Aspects of illustrative, non-limiting embodiments of the present invention will become more apparent by describing in detail embodiments thereof with reference to the attached drawings in which:
The following description of illustrative non-limiting embodiments of the invention discloses specific configurations, features, and operations. However, the embodiments are merely examples of the present invention, and thus, the specific features described below are merely used to more easily describe such embodiments and to provide an overall understanding of the present invention.
Accordingly, one skilled in the art will readily recognize that the present invention is not limited to the specific embodiments described below. Furthermore, the description of various configurations, features, and operations of the present invention that are known to one skilled in the art are omitted for the sake of clarity and brevity. Also, it is to be understood that the phraseology and terminology employed herein is for the purpose of description and should not be regarded as limiting.
An inner tube 112 surrounds water swellable tape 110 and is provided with a rip thread 114 to allow the removal of overlying layers. Strength yarns 116 surround inner tube 112 and are provided with a ripcord 118. Surrounding strength yarns 116 is an armor layer 120 which provides added support for the cable.
Finally, an outer jacket 122 is provided having a plurality of rigid strength members 124. To accommodate rigid strength members 124, outer jacket 122 must be formed with a thickness of approximately 2.25 mm. Conventional materials utilized for outer jacket 122 include high density polyethylene (HDPE), medium density polyethylene (MDPE) and linear low density polyethylene (LLDPE).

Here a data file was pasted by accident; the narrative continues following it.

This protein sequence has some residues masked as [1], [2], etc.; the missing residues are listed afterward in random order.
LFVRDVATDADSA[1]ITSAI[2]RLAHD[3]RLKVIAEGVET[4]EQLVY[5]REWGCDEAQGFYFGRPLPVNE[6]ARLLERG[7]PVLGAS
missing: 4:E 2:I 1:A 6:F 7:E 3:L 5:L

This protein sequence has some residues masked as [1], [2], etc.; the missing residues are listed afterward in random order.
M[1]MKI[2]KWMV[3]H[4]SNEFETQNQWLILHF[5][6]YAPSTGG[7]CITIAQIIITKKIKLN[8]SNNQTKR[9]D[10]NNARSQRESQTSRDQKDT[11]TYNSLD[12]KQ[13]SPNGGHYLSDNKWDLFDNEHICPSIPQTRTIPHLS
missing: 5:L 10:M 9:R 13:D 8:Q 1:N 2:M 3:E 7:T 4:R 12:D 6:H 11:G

These conventional materials have a substantially higher coefficient of thermal expansion than that of glass. Therefore, differential thermal strains are developed as a function of temperature variation. At low temperatures, the conventional outer jacketing materials contract substantially more than the glass fibers in the cable, thereby presenting a possible risk of fiber strain due to contraction and/or fiber buckling. Such strain and buckling induced on an optical fiber will result in attenuation and possible network system failure. The rigid strength members 124 are included within outer jacket 122 to limit such cable contraction at low temperatures.
An inner tube 212 surrounds water swellable tape 210 and strength yarns 214 which provide tensile strength for the cable surround inner tube 212. Ripcord 216 is provided which allows the removal of any overlying layers. Surrounding strength yarns 214 is an armor layer 218 which provides added support for the cable.
Finally, the cable is provided with an outer jacket 220. Outer jacket 220 is made from a material having a coefficient of thermal expansion less than approximately 6E−5 in the range from 23° C. to −50° C. An example of a material for outer jacket 220 includes, but is not limited to, a nucleated impact polypropylene having a coefficient of thermal expansion less than approximately 6E−5 in the range from 23° C. to −50° C.